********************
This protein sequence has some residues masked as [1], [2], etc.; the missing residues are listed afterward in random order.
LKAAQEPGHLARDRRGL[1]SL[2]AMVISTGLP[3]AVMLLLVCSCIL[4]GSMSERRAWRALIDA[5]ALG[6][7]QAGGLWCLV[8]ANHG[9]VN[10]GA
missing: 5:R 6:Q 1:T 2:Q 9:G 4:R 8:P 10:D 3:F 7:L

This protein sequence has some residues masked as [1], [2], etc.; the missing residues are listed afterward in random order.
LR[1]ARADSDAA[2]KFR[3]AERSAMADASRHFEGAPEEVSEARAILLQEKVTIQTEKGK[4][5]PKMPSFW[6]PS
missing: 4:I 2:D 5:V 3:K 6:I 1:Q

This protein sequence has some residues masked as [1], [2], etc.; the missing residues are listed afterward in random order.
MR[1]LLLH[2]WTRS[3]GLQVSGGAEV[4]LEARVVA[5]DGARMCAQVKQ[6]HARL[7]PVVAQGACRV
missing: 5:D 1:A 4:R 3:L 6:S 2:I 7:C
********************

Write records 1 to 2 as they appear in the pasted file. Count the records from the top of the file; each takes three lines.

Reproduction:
This protein sequence has some residues masked as [1], [2], etc.; the missing residues are listed afterward in random order.
LKAAQEPGHLARDRRGL[1]SL[2]AMVISTGLP[3]AVMLLLVCSCIL[4]GSMSERRAWRALIDA[5]ALG[6][7]QAGGLWCLV[8]ANHG[9]VN[10]GA
missing: 5:R 6:Q 1:T 2:Q 9:G 4:R 8:P 10:D 3:F 7:L

This protein sequence has some residues masked as [1], [2], etc.; the missing residues are listed afterward in random order.
LR[1]ARADSDAA[2]KFR[3]AERSAMADASRHFEGAPEEVSEARAILLQEKVTIQTEKGK[4][5]PKMPSFW[6]PS
missing: 4:I 2:D 5:V 3:K 6:I 1:Q